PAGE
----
Saturday, 24 August 2013

The Beach with Sally Swatland and Robert Graves

More days spent on the beach.
The grandchildren and the dog are going home tomorrow and although I’ll miss them, I think I need the peace, I’m verging on exhausted. We have spent the last few days on the beach; and still the sun shines  I’m going with the beach theme for this weeks Art Sunday. 

The art work is by American artist Sally Swatland and the poem is by Robert Graves. I don’t think either are what I would normally chose but they fit exactly with the way I feel right now. Sally Swatlands paintings reassure me that the way my grandchildren have behaved these last few days is typical of children the world over and from all generations.
Robert Graves poem shows that even the most intelligent and talented of men………..can be seduced by the simple pleasures of the beach.

(b. 1946)

Memories of Summer

Sally Swatland was born in 1946 in Washington, DC and moved to Greenwich, Connecticut when she was seven. Her father was a successful attorney, which allowed her family to spend long periods in the countryside with many vacations at various seaside locations throughout the United States. She shared a passion with her family for beaches, sunshine, and fresh air. Most summer days were spent at the beach playing in tidal pools, chasing minnows, collecting shells and exploring.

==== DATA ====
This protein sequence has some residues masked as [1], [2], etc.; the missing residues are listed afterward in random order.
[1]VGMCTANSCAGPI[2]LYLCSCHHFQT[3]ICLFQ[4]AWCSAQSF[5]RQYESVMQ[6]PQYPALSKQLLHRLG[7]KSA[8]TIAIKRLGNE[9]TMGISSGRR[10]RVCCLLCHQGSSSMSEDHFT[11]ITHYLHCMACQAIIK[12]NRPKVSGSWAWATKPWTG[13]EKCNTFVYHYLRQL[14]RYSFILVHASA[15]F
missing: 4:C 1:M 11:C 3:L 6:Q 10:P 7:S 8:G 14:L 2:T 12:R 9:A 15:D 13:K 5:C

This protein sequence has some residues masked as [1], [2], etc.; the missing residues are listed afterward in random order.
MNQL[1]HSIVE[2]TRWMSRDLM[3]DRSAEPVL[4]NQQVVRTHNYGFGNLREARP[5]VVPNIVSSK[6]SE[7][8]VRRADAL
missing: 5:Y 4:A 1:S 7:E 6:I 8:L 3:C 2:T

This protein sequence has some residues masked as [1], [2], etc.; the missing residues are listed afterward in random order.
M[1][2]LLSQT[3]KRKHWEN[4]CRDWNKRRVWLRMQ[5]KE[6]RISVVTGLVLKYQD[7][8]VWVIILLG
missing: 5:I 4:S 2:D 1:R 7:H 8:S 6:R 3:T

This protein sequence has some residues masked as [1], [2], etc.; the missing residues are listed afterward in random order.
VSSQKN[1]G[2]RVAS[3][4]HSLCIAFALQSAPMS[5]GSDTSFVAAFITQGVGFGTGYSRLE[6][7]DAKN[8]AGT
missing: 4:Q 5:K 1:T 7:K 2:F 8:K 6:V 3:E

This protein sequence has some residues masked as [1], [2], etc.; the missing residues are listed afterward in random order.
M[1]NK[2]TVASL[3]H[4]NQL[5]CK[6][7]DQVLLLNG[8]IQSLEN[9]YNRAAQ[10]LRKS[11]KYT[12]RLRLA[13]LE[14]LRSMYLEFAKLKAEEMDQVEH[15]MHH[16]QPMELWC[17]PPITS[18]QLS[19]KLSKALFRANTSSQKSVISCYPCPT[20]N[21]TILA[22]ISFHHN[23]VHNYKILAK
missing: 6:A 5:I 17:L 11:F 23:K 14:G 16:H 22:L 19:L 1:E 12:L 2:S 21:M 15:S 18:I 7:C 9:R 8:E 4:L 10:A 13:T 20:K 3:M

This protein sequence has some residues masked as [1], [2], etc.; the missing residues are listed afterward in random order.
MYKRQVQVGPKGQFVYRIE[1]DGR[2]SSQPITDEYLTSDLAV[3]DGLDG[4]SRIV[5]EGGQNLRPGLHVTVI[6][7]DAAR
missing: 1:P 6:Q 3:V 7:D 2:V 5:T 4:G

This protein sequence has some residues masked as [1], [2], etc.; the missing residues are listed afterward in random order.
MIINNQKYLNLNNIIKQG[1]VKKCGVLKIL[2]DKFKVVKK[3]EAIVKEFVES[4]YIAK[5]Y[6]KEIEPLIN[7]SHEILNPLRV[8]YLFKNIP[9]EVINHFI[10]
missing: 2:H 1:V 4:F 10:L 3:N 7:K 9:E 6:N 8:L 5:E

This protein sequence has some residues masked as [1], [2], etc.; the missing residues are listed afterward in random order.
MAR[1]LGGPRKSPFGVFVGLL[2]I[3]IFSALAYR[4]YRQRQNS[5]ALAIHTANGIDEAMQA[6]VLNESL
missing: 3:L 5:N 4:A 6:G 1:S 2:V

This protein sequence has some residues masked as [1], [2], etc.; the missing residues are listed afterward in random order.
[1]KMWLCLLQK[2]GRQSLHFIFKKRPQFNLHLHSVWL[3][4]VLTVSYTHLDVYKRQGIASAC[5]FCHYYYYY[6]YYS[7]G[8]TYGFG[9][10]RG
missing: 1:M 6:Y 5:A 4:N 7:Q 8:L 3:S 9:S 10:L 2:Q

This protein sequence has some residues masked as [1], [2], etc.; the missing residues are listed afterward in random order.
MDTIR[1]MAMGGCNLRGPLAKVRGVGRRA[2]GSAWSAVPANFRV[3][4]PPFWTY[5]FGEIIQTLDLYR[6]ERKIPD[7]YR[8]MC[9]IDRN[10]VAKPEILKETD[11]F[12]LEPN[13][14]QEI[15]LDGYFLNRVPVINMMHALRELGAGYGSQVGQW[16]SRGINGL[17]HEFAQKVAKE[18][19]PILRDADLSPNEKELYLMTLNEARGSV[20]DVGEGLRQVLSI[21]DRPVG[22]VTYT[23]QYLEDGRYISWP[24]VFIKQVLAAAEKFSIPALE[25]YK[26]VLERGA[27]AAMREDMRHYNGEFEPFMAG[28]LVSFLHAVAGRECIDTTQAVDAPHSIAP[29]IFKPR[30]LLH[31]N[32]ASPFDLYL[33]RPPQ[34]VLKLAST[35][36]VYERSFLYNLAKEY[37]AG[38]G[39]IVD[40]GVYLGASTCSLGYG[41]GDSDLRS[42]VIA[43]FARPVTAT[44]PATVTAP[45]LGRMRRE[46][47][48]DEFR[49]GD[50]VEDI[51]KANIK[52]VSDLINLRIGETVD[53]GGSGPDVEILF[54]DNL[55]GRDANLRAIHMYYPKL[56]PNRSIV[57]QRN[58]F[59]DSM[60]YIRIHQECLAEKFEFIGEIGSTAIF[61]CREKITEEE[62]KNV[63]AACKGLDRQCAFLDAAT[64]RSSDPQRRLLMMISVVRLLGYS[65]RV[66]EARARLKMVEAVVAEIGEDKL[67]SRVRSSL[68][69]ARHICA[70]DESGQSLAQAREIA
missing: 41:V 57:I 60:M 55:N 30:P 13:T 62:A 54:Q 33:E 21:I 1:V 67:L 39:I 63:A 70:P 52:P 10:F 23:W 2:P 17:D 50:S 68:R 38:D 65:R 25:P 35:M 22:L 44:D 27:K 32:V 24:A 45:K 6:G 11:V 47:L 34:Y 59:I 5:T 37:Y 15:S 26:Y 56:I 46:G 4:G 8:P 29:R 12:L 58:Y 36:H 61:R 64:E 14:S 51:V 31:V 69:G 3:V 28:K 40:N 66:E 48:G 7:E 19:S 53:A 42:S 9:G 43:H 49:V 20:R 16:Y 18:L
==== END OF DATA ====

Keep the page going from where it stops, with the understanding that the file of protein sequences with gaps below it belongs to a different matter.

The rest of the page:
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Poet Robert Graves has an extraordinary story;
The Beach Robert von Ranke Graves (also known as Robert Ranke Graves and most commonly Robert Graves) (24 July 1895 – 7 December 1985)was an English poet, scholar/translator/writer of antiquity specializing in Classical Greece and Rome, and novelist. During his long life he produced more than 140 works.

Graves's poems—together with his translations and innovative analysis and interpretations of the Greek myths, his memoir of his early life, including his role in the First World War, Good-Bye to All That, and his speculative study of poetic inspiration, The White Goddess—have never been out of print.

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by Robert Graves

Louder than gulls the little children scream
Whom fathers haul into the jovial foam;
But others fearlessly rush in, breast high,
Laughing the salty water from their mouthes--
Heroes of the nursery.

The horny boatman, who has seen whales
And flying fishes, who has sailed as far
As Demerara and the Ivory Coast,
Will warn them, when they crowd to hear his tales,
That every ocean smells of tar.

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